Olivier ousted while Max scores another 2nd


The ‘Jacque-Attack’ was back in form at the ninth round of the MotoGP World Championship, held at the Sachsenring on July 21. Olivier Jacque (Gauloises Yamaha Tech 3) was in a class of his own, and looked set to score the first, and possibly the championship’s only two-stroke 2002 MotoGP victory when the win was knocked clean from his grasp. After taking the first two-stroke pole of the season, the Frenchman found himself trailing Max Biaggi (Marlboro Yamaha Team), Tohru Ukawa (Honda) and Alex Barros (Honda) into the first tight right-hander. Then, with a string of fast, aggressive, but clean laps, Jacque was running second before taking the race lead from Valentino Rossi (Honda) on lap 24. Barros followed the former GP250 World Champion through the gap and then made an overenthusiastic attempt on the lead, while entering turn one three laps from the end. The end result saw the Honda’s front tyre fold, collecting the Frenchman on its way into the gravel trap.

This left the road to victory clear for Rossi and the defending MotoGP World Champion went on to take a close win from Biaggi. The YZR-M1-mounted Italian had timed the start to perfection, but fell back through the field during the opening few laps while adapting to a last minute geometry change. Then, by mid race distance, with 1.5 seconds still covering the top eighth riders, Biaggi began his run through the field to finish 0.730 seconds behind Rossi and 1.100 seconds ahead of eventual third placed Ukawa.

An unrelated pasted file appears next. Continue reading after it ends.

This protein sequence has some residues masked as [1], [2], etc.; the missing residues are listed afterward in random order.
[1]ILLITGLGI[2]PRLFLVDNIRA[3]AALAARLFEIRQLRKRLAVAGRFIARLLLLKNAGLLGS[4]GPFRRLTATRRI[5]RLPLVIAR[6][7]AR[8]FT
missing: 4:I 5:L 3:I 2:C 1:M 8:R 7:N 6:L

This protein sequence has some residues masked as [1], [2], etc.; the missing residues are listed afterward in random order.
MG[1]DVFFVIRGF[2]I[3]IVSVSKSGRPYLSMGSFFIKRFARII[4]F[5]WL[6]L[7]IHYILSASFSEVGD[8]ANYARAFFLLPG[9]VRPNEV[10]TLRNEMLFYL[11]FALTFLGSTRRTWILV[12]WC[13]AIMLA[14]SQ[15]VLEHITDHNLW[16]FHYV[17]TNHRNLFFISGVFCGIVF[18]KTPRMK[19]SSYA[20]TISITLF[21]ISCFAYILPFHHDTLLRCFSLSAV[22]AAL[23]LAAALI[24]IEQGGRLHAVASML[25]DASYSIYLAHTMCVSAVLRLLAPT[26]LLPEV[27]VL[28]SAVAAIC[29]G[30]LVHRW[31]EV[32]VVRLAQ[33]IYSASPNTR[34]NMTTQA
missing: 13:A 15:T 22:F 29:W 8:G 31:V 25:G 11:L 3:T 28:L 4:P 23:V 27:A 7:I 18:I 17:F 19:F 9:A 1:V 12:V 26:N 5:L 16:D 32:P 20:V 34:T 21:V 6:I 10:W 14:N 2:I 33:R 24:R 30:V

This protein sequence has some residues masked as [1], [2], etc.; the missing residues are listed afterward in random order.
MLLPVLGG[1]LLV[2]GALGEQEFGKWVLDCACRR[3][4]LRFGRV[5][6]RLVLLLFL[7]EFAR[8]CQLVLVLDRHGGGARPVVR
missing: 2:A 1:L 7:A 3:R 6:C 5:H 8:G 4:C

Carlos Checa (Marlboro Yamaha Team) worked his way through from tenth on the grid to finish the German round just off the podium – ahead of Shinya Nakano (Gauloises Yamaha Tech 3) and Norick Abe (Antena 3 Yamaha d’Antin), the latter improving nine places on his qualifying performance. In all 13 riders completed the 30-lap event, with seven retirements; the most spectacular a three-bike pileup that included Yukio Kagayama (Suzuki), Daijiro Katoh (Honda) and Sete Gibernau (Suzuki).

John Hopkins was a non-starter after breaking two bones in his left had during the second and final qualifying session. He’s expected to be full fit for the Czech MotoGP in four weeks but the decision has ended the young American’s perfect points scoring run.

Marlboro Yamaha Team
Max Biaggi 2nd:
“I’m very, very satisfied with the result, a gift from poor Jacque and Barros. I rode my own race, though the first few laps were difficult because I was struggling with the weight of the bike and a full tank of gas. Also, we changed the geometry after warm-up. I hadn’t had a chance to test it, so it took me five or six laps to get used to the feeling, and then I started pushing hard. I got McWilliams, Abe and Nakano, then caught up the front guys but it was tough to overtake. Who knows what would’ve happened if Jacque and Barros hadn’t crashed? Yamaha and the team are working very hard and we’re progressing well. Now I’m off on holiday – maybe ten days on a boat doing nothing, having fun with my girlfriend and friends.”